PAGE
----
The Field

So much fame in this picture! Terry the Pepper man! I was a whisper star-stuck!

So much fame in this picture! Terry the Pepper man! I was a whisper star-stuck!

We started with peppers. Terry Berke was our pepper expert. He also is the man that breed the Nacho Jalapeno plant, which is currently in my garden and my favorite. I had a huge fan girl moment. Terry taught me that peppers need lots of Nitrogen, something I have been neglecting. He also mentioned that peppers use the Scoville Scale to measure their heat. Peppers are my current garden obsession, I’ve been growing, canning, pickling and fermenting them all summer. I loved the pepper portion of our tour and was sad to move on. Since I was gifted with so many peppers, I had to can some! So look forward to that recipe being posted soon!

Monsanto had super efficient drip watering systems. Again, this made me so very happy.

Monsanto had super efficient drip watering systems. Again, this made me so very happy.

We moved on to Bill Johnson, the squash breeder. Bill changed my squash growing game. I learned that “if you don’t harvest, you don’t get to harvest” squash, meaning if you let your squash plants grow into baseball bat sized squash, it is going to affect the rest of your harvest. This is why my zucchini plants are all screwed up now! I wasn’t home and didn’t harvest!

Bill in his squash - he taught me my new favorite word, puduncle!

Bill in his squash – he taught me my new favorite word, peduncle!

Squash farmers have a short window for everything (remember this is coming from a cattle rancher), the female flowers only bloom once for four hours! That’s such a small window to be fertilized! They must be harvested quickly too (as we learned above).

We got lovely infusion water bottles, which we all promptly put watermelon in!

We got lovely infusion water bottles, which we all promptly put watermelon in!

Watermelons were next. Samples were given, my favorite, by far, was called Summer Breeze. We spoke at length about watermelon pollination, how they breed seedless melons, and how to pick a good one (look for a yellow spot or “belly”).

I loved learning about watermelon breeding! It was soooo very different from cattle breeding!

I loved learning about watermelon breeding! It was soooo very different from cattle breeding!

The one common theme that was constantly mentioned by all of the plant breeders was how different regions (or countries) demand different varieties of produce (check out this watermelon infographic for an excellent overview). Monsanto works very, very hard fulfilling consumer demand. For example, what American’s look for in a jalapeno is not the same as what Mexican’s look for and they breed accordingly. This totally makes so much sense to me, as food is such a major part of cultures, and every culture has it’s own tastes and preferences.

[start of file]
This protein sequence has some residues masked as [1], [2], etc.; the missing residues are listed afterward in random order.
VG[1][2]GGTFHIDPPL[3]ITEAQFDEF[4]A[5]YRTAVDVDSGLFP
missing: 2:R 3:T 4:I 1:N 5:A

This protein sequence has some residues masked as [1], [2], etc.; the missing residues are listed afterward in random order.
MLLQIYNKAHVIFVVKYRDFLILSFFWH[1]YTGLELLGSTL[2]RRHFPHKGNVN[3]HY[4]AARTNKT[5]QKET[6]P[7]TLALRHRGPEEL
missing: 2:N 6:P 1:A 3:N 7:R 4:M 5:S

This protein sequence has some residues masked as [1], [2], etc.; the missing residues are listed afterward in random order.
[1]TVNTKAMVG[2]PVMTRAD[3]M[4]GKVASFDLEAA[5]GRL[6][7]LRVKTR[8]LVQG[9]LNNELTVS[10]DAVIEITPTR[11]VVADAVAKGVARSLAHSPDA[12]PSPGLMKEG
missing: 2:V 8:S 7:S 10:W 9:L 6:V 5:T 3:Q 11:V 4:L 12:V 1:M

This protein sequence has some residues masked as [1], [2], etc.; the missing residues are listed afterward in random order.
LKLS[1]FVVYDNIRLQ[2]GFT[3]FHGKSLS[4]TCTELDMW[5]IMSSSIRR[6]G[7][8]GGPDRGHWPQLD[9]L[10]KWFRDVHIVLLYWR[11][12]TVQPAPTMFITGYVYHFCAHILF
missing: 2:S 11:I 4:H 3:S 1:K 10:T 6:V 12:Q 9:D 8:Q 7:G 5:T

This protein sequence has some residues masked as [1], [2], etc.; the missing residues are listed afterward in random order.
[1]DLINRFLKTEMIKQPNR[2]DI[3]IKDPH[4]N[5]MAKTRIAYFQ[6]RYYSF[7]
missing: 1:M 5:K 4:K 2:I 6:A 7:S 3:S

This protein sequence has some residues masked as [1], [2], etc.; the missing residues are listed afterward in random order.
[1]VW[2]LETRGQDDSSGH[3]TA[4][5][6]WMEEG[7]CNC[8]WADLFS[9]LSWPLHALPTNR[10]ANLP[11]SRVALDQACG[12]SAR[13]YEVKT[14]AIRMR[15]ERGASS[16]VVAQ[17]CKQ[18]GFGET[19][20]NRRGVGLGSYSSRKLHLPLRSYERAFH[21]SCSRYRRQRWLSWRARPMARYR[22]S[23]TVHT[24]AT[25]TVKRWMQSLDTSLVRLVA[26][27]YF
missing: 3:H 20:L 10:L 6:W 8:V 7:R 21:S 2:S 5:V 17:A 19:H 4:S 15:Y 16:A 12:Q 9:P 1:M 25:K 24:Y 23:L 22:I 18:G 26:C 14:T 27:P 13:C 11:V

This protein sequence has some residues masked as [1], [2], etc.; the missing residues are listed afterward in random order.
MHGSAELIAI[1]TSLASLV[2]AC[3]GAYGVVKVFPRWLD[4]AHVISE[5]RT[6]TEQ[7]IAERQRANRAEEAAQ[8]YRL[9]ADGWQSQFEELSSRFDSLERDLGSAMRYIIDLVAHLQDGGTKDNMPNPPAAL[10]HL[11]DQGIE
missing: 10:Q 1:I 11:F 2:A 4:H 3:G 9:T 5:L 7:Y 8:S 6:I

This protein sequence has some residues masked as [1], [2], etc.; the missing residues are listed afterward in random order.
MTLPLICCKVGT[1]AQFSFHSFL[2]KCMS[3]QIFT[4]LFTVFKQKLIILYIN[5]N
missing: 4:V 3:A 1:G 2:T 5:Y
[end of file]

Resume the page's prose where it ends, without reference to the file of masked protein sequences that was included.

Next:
Just look at those beautiful peduncles! (The peduncle is a stem that connects the fruit to the plant)

Just look at those beautiful peduncles! (The peduncle is a stem that connects the fruit to the plant)

Allan Krivanek and fresh market tomatoes were next on our tour. Fresh market tomatoes are the kind you buy in a store. Processing tomatoes (we also have a lot of those in my area), are used to make ketchup and sauce. It was fascinating to learn how and taste the differences in tomatoes!

My friend Shannon (she lived on the ranch during college!) and I got to take melons home too!

My friend Shannon (she lived on the ranch during college!) and I got to take melons home too!

The Tasting

After we spent time in the field we headed back inside for lunch and Dr. Chow-Ming Lee. We got to have lunch with all of the employees of this location. Yes, that’s right, they turned me loose on everyone. This is when I got to visit with some of the other guests. I met Maria from Fitness Reloaded, Danyelle from The Cubicle Chick and Sarah from The House that Ag Built . I love these opportunities because I get exposed to blogs and writers that normally would not be on my radar.

A proper melon tasting!

A proper melon tasting!

After our lunch we got to meet Dr. Lee. Let me tell you, if he ever decides he doesn’t want to be a sensory and tasting expert, he could easily be a comedian. I have never been so entertained  during a powerpoint in my life.

Dr. Lee administered a taste test for us. We got to sample different types of melon and compare our results with the rest of our group. I’m pretty sure I could do that for a living, it was super fun. After that we learned how to perform a proper taste test. This is relevant to me because I am a big fan of taste tests and do them often with my pork and beef. Now I can perform tastes tests with better accuracy!

 

The End

In addition to all the amazing produce I got to take home, Monsanto did provide paid travel for this tour. And the most badass watermelon knife you've ever seen!

In addition to all the amazing produce I got to take home, Monsanto did provide paid travel for this tour. And the most badass watermelon knife you’ve ever seen!